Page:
Did they just take the F out of FBT

A recent, and important article has just been published in the Journal of the American Academy of Child and Adolescent Psychiatry by Le Grange et al. The paper is the results of a Randomised Controlled Trial of Family Based Treatment (FBT) and Parent Focused Treatment (PFT) done at Royal Childrens’ Hospital in Melbourne. FBT is probably well known to most in the field. PFT is a variant of FBT which is very interesting. There is a manual available and an outline in the book Family Therapy for Adolescent Eating and Weight Disorders edited by Loeb, le Grange & Lock.  In PFT the adolescent only has a brief session with [...]

Self Compassion in Eating Disorders: Science or Fluffy Bunnies?

Self compassion is one of the pretty trendy topics in eating disorders.  It is becoming part of many therapist treatment packages despite it not being in any of the evidenced based treatment programs.  In fact,  strident evidence based practitioners, such as Glenn Waller warn against the incorporation of self compassion as an indication of therapist drift.  It is seen as somewhat the realm of fluffy bunnies rather than having a scientific base. I wonder if that is fair. Self-compassion is a multi-dimensional construct based on the recognition that suffering, failure, and inadequacy are part of the human condition, and that all people—oneself included—are worthy of compassion. It [...]

The Eating Disorder Voice

Almost all my patients talk to me of the “voice” that they hear. The (usually) harsh and critical voice that talk, shouts and cajoles all the time.  Sometimes it is reported as a friend, sometimes more like a dictator. Patients often feel scared and trapped by this voice, compelled to do what it says in an effort to silence it.  Often the voice feels more powerful than the person. What is the relationship between the anorexic voice and anorexic symptoms. In a paper that I was involved with we (Scott, Haystack & Thornton, 2014) found that the voice played a role as an “abuser” and also an “ascetic voice” [...]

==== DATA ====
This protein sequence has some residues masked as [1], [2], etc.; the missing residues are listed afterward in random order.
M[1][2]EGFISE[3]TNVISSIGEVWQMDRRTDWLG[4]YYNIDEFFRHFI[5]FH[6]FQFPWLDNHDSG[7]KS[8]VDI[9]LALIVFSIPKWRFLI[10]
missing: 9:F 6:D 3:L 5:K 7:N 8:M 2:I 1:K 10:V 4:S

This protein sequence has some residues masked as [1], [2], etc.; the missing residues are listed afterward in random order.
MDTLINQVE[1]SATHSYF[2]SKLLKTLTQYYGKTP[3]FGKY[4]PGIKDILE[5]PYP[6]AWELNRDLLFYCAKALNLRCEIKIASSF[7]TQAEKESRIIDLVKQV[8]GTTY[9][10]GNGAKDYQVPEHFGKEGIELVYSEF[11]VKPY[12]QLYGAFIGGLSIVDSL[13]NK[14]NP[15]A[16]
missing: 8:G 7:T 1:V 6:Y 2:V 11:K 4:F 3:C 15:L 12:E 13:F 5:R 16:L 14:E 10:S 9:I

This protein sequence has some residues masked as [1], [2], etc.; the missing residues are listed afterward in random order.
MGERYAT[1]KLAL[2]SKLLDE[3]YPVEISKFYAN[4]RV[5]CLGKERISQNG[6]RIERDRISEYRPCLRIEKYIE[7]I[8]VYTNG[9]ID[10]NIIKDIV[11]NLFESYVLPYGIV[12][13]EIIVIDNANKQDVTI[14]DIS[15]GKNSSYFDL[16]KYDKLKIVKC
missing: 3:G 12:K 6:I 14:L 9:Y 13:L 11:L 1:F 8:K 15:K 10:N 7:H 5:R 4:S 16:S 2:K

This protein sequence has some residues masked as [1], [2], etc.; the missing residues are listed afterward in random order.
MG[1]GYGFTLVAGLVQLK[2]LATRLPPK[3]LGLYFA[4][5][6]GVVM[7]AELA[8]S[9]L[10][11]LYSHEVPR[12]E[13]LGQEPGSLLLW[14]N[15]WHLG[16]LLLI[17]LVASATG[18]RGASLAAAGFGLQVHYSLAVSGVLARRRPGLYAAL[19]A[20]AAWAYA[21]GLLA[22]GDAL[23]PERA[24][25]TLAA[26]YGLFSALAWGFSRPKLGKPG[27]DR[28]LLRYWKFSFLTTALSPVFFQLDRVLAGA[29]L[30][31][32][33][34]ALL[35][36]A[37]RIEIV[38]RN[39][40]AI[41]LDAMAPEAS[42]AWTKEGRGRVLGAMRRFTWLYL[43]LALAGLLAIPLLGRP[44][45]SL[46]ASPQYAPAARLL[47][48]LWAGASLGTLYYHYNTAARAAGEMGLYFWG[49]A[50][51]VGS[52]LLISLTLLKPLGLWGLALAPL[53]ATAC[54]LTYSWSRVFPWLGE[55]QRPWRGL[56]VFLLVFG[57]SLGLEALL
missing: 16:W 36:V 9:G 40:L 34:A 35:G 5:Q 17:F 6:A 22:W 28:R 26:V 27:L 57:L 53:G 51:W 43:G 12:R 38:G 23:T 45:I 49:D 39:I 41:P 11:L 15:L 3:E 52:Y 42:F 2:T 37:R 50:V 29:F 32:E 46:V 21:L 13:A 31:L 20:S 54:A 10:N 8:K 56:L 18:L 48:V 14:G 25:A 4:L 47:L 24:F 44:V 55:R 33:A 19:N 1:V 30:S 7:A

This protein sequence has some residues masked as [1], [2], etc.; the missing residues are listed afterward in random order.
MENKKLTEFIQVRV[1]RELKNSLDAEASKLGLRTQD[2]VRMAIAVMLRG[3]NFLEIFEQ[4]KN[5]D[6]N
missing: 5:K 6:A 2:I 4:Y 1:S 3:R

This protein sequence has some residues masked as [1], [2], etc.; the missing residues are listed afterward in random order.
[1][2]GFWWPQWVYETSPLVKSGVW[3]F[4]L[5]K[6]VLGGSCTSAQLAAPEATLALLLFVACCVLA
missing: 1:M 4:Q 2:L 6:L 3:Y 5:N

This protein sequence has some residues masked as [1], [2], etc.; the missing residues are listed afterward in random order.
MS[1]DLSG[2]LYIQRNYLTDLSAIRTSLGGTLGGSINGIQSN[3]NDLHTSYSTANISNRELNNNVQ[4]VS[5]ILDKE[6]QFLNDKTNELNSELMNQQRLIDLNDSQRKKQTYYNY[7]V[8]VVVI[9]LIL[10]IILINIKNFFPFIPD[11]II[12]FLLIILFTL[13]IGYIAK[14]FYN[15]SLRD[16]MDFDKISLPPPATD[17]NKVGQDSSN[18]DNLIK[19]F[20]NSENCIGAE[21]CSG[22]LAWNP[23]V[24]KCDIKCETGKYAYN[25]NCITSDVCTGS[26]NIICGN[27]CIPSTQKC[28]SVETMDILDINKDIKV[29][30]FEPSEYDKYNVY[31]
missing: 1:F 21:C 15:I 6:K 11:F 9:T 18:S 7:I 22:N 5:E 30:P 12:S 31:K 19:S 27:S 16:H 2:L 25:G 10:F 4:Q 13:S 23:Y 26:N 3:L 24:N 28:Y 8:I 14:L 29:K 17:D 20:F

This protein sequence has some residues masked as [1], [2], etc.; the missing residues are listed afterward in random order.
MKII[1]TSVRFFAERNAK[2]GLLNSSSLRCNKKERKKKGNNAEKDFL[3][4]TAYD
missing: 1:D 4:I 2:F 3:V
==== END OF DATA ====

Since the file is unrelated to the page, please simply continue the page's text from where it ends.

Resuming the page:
What to do when the ‘evidence based treatments’ are not successful?

What to do when the ‘evidence based treatments’ are not successful? One of the big questions in the field is what should you do if an evidence based treatment is not successful. If we look at binge eating as a behaviour, and thus covering the diagnosis of bulimia nervosa (BN) and binge eating disorder (BED), then the “treatment of choice” would be Cognitive Behavioural Therapy (CBT). Yet we know that not all people recover using CBT and some relapse after treatment ends. It has been suggested that an ‘additive’ design, where other therapy protocols are added onto the treatment of choice, may be useful to examine. McIntosh [...]

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